Chores. When I redid our chore routines last summer, I thought about what needed to be done to get our school days off to an early, smooth start, especially on days where people would be showing up at our house at 9:30am (3 days a week). So instead of starting with possible chores each child was capable of doing and picking the sweet spot chore (not too easy, not too hard), I made a list of all the things that needed to happen in the morning to be ready for school and then assigned from that list based on ability. So, between the 5 kids, breakfast is entirely cleaned up and put away (one takes care of the kitchen, including unloading the dishwasher and loading, and another the dining room, including setting it with the Morning Time binders when he’s done), laundry is started, the entry way is cleared and tidy, and the main level bathroom is wiped down.

Having these chores be daily and automatic and mostly done by 8-8:30 (we definitely had creep over the year) has been a huge blessing.

3 things that didn’t work this year

Analytical Grammar. I wanted to do some grammar practice with my 12-year-old just to keep up his skills. Instead of coming up with it myself (which would end up not happening), I decided to go with prepared practice pages – Analytical Grammar. We gave up on it about halfway through the year because I thought it was overkill – too many sentences per page, too long sentences, too fine detail. I am a grammar person, and too much of this program seemed like grammar busy work – just because we can, we should.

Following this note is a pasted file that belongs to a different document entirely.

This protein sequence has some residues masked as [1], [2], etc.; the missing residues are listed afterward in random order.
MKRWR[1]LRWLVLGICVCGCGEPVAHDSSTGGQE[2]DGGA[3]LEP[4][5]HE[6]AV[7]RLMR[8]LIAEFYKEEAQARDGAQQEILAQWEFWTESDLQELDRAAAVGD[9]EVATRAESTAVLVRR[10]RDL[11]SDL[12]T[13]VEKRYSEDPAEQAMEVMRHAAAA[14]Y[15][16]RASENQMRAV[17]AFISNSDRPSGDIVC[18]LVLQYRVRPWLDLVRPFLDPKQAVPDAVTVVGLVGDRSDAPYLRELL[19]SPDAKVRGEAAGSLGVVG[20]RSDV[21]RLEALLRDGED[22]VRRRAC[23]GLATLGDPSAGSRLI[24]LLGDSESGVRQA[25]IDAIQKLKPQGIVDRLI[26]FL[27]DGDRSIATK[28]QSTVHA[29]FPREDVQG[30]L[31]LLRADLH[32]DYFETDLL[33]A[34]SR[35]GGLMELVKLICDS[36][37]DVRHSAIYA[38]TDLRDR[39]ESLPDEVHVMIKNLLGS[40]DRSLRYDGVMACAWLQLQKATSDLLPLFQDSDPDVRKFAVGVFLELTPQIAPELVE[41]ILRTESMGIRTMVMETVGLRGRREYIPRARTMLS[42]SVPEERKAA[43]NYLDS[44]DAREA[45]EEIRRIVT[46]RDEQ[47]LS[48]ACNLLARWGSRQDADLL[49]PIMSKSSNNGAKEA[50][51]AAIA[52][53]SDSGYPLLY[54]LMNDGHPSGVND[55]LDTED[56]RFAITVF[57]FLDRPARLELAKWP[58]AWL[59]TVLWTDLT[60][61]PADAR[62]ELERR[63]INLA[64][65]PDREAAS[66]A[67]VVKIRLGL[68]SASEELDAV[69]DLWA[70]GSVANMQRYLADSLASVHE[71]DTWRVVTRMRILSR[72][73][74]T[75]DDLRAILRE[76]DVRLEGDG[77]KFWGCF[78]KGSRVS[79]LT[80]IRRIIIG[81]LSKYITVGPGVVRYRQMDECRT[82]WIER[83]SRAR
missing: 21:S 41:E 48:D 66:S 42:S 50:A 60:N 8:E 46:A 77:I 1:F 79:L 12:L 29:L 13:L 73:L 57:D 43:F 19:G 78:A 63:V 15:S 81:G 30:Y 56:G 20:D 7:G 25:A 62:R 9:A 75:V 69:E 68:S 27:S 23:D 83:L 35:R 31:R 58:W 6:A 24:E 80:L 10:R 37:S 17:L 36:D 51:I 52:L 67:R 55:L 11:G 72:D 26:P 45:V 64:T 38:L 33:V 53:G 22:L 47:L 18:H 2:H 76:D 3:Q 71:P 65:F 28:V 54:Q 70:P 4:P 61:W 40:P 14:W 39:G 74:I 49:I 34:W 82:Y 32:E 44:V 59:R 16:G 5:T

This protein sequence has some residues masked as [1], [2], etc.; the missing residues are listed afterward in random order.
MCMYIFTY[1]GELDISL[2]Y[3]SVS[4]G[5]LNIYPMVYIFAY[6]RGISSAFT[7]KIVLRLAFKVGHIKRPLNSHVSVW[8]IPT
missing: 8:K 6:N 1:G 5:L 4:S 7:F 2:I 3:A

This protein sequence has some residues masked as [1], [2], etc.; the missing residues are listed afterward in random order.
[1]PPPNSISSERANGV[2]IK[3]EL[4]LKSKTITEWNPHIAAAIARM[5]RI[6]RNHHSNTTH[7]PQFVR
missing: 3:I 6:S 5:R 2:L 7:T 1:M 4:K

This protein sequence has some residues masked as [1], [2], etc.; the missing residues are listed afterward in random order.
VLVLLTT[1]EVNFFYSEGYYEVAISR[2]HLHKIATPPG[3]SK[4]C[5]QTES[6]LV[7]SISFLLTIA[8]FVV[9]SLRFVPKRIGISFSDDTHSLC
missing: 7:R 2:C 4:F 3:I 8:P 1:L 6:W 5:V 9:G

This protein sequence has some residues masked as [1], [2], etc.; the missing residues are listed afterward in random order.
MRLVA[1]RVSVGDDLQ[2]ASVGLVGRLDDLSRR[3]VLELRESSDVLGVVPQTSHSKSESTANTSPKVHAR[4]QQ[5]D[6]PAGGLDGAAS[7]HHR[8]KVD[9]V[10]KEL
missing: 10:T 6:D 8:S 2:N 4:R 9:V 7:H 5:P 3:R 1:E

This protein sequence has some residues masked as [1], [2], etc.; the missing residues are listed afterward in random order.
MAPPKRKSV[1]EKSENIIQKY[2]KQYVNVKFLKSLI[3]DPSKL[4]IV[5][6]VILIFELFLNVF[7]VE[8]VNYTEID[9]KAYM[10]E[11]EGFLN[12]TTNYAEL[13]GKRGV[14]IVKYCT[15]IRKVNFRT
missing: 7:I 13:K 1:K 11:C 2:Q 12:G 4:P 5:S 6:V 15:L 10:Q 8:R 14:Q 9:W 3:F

But I have a goal for grammar: I want to be able to talk about writing in the technical terms and edit knowing what I’m doing and why. To do that I do not need to know every possible esoteric, abstract grammar concept. I need to know the working parts of everyday English, and I need to keep up my skills by diagramming a sentence or three a week. Parsing and diagramming 20 sentences per worksheet is insane and fatiguing, and many seemed to be complex for the sake of being complex, not for the sake of being good sentences. So I said, “Nevermind. We’ll do diagramming with writing instruction next year.”